A Taste of Paris: A History of the Parisian Love Affair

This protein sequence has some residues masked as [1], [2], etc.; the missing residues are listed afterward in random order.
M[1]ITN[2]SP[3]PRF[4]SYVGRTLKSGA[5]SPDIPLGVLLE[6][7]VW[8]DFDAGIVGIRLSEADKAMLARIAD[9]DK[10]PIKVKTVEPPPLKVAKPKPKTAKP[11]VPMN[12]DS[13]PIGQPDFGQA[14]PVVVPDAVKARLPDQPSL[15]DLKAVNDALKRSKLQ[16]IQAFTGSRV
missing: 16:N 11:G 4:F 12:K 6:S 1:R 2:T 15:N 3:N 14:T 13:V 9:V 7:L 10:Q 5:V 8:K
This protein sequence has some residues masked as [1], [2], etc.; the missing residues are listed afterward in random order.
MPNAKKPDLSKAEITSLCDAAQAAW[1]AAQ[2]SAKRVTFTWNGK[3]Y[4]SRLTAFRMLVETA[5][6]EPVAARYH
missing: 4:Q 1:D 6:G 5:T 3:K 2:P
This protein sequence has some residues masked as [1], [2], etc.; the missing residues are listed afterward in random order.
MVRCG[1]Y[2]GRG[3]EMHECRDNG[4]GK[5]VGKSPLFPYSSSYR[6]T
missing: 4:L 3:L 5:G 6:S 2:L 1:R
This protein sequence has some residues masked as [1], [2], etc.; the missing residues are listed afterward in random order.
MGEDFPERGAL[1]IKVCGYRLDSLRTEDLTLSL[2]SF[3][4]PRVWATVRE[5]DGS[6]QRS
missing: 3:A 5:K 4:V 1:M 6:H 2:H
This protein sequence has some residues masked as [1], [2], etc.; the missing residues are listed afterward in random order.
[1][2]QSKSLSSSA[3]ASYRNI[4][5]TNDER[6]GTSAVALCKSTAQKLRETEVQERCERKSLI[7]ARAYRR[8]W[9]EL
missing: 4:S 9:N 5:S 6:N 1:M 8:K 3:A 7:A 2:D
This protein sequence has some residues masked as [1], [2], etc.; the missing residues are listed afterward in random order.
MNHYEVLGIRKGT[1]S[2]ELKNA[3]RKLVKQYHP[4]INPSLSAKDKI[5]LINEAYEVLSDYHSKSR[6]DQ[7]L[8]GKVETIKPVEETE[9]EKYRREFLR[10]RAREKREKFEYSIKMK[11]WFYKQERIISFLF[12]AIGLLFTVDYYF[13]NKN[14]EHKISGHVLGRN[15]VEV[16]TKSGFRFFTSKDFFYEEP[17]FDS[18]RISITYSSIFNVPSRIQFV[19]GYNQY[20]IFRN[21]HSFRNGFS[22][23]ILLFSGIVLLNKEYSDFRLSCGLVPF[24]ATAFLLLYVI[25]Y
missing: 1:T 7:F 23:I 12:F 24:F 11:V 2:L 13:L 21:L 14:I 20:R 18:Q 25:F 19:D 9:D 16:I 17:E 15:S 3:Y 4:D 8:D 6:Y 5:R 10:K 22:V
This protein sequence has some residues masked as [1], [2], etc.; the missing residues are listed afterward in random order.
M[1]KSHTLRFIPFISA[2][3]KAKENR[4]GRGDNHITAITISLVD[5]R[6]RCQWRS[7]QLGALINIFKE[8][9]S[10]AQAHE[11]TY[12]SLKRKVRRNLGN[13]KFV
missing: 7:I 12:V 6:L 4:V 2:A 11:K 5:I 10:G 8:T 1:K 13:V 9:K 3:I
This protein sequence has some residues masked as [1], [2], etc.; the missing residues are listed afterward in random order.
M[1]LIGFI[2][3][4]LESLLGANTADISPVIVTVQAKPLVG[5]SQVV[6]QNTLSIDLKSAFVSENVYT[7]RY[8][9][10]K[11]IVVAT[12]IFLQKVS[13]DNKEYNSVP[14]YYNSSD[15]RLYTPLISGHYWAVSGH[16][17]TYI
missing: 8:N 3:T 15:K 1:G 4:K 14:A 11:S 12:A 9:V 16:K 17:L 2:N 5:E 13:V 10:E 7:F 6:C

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A Taste of Paris: A History of the Parisian Love Affair with Food 2.5 Stars A Taste of Paris looks at the history of food in Paris and Parisian attitudes towards food The book starts it s history with the Roman conquest of Paris and goes through modern times Each section gives a brief overview of the bigger moments of the period under discussion and then moves on the the ways the period shaped the eating habits of Paris in the future and where you can see elements of this history in today s Parisian restaurants I guess I mof a historian then a foodie 2.5 Stars A Taste of Paris looks at the history of food in Paris and Parisian attitudes towards food The book starts it s history with the Roman conquest of Paris and goes through modern times Each section gives a brief overview of the bigger moments of the period under discussion and then moves on the the ways the period shaped the eating habits of Paris in the future and where you can see elements of this history in today s Parisian restaurants I guess I mof a historian then a foodie because I found the historiesinteresting than the food restaurant recommendations Once Downie moved on to talking about the restaurants or food trends that harken back to a certain period I got a little bored These sections sounded a bit too tour guide to me Still,there are definitely some places that I will want to check out if I m lucky enough to make it back to Paris Ie keep this book around for reference.I won this book through a good reads give away What could have been a fun, entertaining book about Paris s culinary history turned out to be Downie wallowing in a poor understanding of science GMO s aren t bad for you while organic isn t necessarily better MSG isn t a boogeyman, either , modernist cuisine nobody who cooks calls it molecular gastronomy any, and it s a movement already long past gone , or what it takes to be at the top of the food chain, so to speak, of restaurants Downie protests too much He criticized food critics p What could have been a fun, entertaining book about Paris s culinary history turned out to be Downie wallowing in a poor understanding of science GMO s aren t bad for you while organic isn t necessarily better MSG isn t a boogeyman, either , modernist cuisine nobody who cooks calls it molecular gastronomy any, and it s a movement already long past gone , or what it takes to be at the top of the food chain, so to speak, of restaurants Downie protests too much He criticized food critics past and present of not knowing how to cook Based on his poor understanding of science and how the restaurant world works, I wouldn t be at all surprised if he is capable of knowing how to set up basic mise en place for spaghetti with jarred sauce Until the final chapter I was amused, perhaps even inspired to visit Paris His love affair with Parisian food was the hook Sadly, however, he began curmudgeonly ranting against the Michelin Guide, pasteurized cheese has he ever read about the listeria outbreaks in France due to their love for raw milk , and the need for chefs to constantly push the boundaries of food to keep people going out to eat We re already several generations beyond modernist cuisine There are only a handful of practitioners left in the world, and the best of them is based in Chicago Cut out the final chapter and some of his anachronisms and scientific illiteracy could be overlooked, as they were dwarfed by his obvious passion for both the food and history of Paris gastronomy But he left a bad taste in my mouth that can only be washed out with a dose of Bourdain with an absinthe chaser Note I am a culinary student with nearly four decades of cooking under my belt I m also married to a future doctor with an equal appreciation of food and science she helps me separate food myths from food science From the critically acclaimed author of PARIS, PARIS and A PASSION FOR PARIS, comes a delectable culinary history of the gastronomic capital of the worldIn his trademark witty and informative style, David Downie embarks on a quest to discover What is it about the history of Paris that has made it a food lover s paradise Long before Marie Antoinette said, Let them eat cake actually, it was brioche , the Romans of Paris devoured foie gras, and live oysters rushed in from the Atlantic one Medieval cookbook describes a thirty two part meal featuring hare stew, eel soup, and honeyed wine during the last great banquet at Versailles a year before the Revolution the gourmand Louis XVI savored thirty two main dishes and sixteen desserts yet, in , Grimod de la Reyni re, the father of French gastronomy, regaled guests with fifty two courses, fifteen wines, three types of coffee, and seventeen liqueursFollowing the contours of history and the geography of the city, Downie sweeps readers on an insider s gourmet walking tour of Paris and its environs, revealing the locations of Roman butcher shops, classic Belle Epoque bistros serving diners today and Marie Antoinette s exquisite vegetable garden that still supplies produce, no longer to the unfortunate queen, but to the legendary Alain Ducasse and his stylish restaurant inside the palace of Versailles Along the way, readers learn why the rich culinary heritage of France still makes Paris the ultimate arbiter in the world of food From myreview, It was not by accident that Paris became the world capital of gastronomy But how did it happen David Downie, who in his marvelous books has walked you all the way around the City of Light, now walks you back in time to her secret history, through the centuries long saga of how Paris was fed The logistics are staggering, the characters unforgettable, and the stories of the kind you can dine out for a year on Reading, you may just feel that gastronomy as we know it i From myreview, It was not by accident that Paris became the world capital of gastronomy But how did it happen David Downie, who in his marvelous books has walked you all the way around the City of Light, now walks you back in time to her secret history, through the centuries long saga of how Paris was fed The logistics are staggering, the characters unforgettable, and the stories of the kind you can dine out for a year on Reading, you may just feel that gastronomy as we know it in the best Paris restaurants is the tender flower of mighty and continuous labor dating to the deep, deep past As always, David Downie leads you to see Paris anew, through any lens he crafts for you Don t miss this one Yes a really, really good book But, do I have the cred to review it I am a chef and writer editor I worked in Paris for several months a year for 20 years.Now, I see a few nasty reviews here When that happens, I check out the credentials of the reviewers, to see if anything they have written previously suggests a background sufficient to make them credible as negative reviewers in this instance I don t see that background in the negative reviewers here Which brings me to a philosophical as opposed to personal point the one about being very careful what you say to derogate from a writer s years long, indeed lifelong, efforts, unless your expertise is greater than his, and you can fault find from a deeply informed perspective I am anything but certain a negative review on Goodreads is useful to the community if it comes from any other kind of source I loved everything about this book the humor, the insight, the history Even if you re not a foodista and you don t love history, there s no better book to walk you through the culinary evolution of Parisian cuisine, from the Greeks and Romans and Russians to modern day. I received an Advanced Reader Copy from Goodreads Giveaway and St Martin s Press I was really looking forward to reading this book It was a immense struggle to read I was looking forward to the Parisian history of food, however, I got a historic view of Paris with some food thrown in The history given in this book was amazing and should have been promoted about Paris, but not the solely about the food. This book was a surprise freebie with my bookstore clearance section purchase a few months ago I was excited to read it initially since it s a cultural history of food restaurants in Paris The author offers a boatload of interesting historical facts and an overall unique lens into well known historical characters, but the organization of the book makes it difficult to appreciate this particular cultural history Sadly, I think my issue with the author s writing stems from the fact that he is a This book was a surprise freebie with my bookstore clearance section purchase a few months ago I was excited to read it initially since it s a cultural history of food restaurants in Paris The author offers a boatload of interesting historical facts and an overall unique lens into well known historical characters, but the organization of the book makes it difficult to appreciate this particular cultural history Sadly, I think my issue with the author s writing stems from the fact that he is a non historian attempting to write history, and he s simply not doing a great job at it He seems to jump too quickly from one historical fact character to another to the point that the reader may struggle to absorb the important details provided Thank you to David Downie, St Martin s Press, and Goodreads for the giveaway copy of A Taste of Paris At first, reading this made me want to move to Paris, drink wine, and eat And eat And eat Then came the continuous references to famous French figures from history and restaurants that I d never heard of I felt like I needed a French English dictionary, Wikipedia, and Yelp alongside for this read I ended up reading the last three quarters of it with a copy of Thank you to St Martin s Press and David Downie for the free advance copy Part travelogue, part history book and part humourless self aggrandizement, this book purports to take you through the streets of Paris to the best restaurants most evocative of different periods of the city s culinary history.I did not enjoy this book The pretentiousness bleeds into every page The author both dismissively belittles those wanting to protect authentic French cuisine with a UNESCO certification AND those Thank you to St Martin s Press and David Downie for the free advance copy Part travelogue, part history book and part humourless self aggrandizement, this book purports to take you through the streets of Paris to the best restaurants most evocative of different periods of the city s culinary history.I did not enjoy this book The pretentiousness bleeds into every page The author both dismissively belittles those wanting to protect authentic French cuisine with a UNESCO certification AND those who enjoy modern cuisine At one point he dismisses fusion cuisine entirely with an off hand line Who even remembers fusion Within the first few pages the author dismisses and insults foodies and alternatively something called foodistas for eschewing actually good food in search of modern, exciting food Um, hello How tone deaf can you be who do you think is buying your book Some of the historical anecdotes were quite well done witty and informative, but the portions dealing with where to go in modern Paris were atrocious Far from being a walking tour as the blurb describes, this book is incomprehensible for anyone not already intimately familiar with the city.First time visitor to Paris Don t buy this book Foodie Don t buy this book Read our author interview here ve long loved David Downie s books on Paris, for their illumination of a city so many people love He is a consummate researcher, his books brimming with details I d never known before, but he s also a storyteller I can t put his books down So let me share his new book as always, I stayed up WAY too late reading it , A Taste of Paris A History of the Parisian Love Affair with Food.A Taste of Paris is that rare book th Read our author interview here ve long loved David Downie s books on Paris, for their illumination of a city so many people love He is a consummate researcher, his books brimming with details I d never known before, but he s also a storyteller I can t put his books down So let me share his new book as always, I stayed up WAY too late reading it , A Taste of Paris A History of the Parisian Love Affair with Food.A Taste of Paris is that rare book that combines history with an immensely readable style Think of how Lin Manuel Miranda s Hamilton brought US history to life Downie s book does the same, but with a much broader scope and no music, alas that of several thousand years, and a wide range of social, cultural, and gastronomic changes Dating from c 53 BC until today, Downie shares the places and spaces, people, and recipes that have influenced food and eating in Paris Downie names the Ile de la Cite spot ground zero in the edible and drinkable epic of Paris, he shares architecture, food, wine, history, andthe city of Paris itself grew like an oyster shell, in layers, built from the intermingling of imported styles, merging the Mediterranean and Northern Europe, and so did the culture that produced the often complicated delicacies and refined nectars Parisians and visitors adore today or prefer to fashionably disdain as unworthy of past greatness Downie delves into history, detailing important people, ingredients, trends, andin an interesting, readable way Everything is included recipes, menus, restaurants, food writers and critics, chefs, humble and noble food, and , all written engagingly, as if he was talking to a friend Not only did I learn a great deal, but I was constantly hungry for perhaps archaic dishes or the company of someone long passed Once you read this, you might have to rethink who you would choose for that invite 3 people from history to dinner game You might also, like me, wish to follow in Downie s footsteps, as he purposefully wanders the city of light You ll love this book, and find yourself getting extra copies for your friends who love food, or France, or both especially since your copy will be dog eared and much read Highly recommended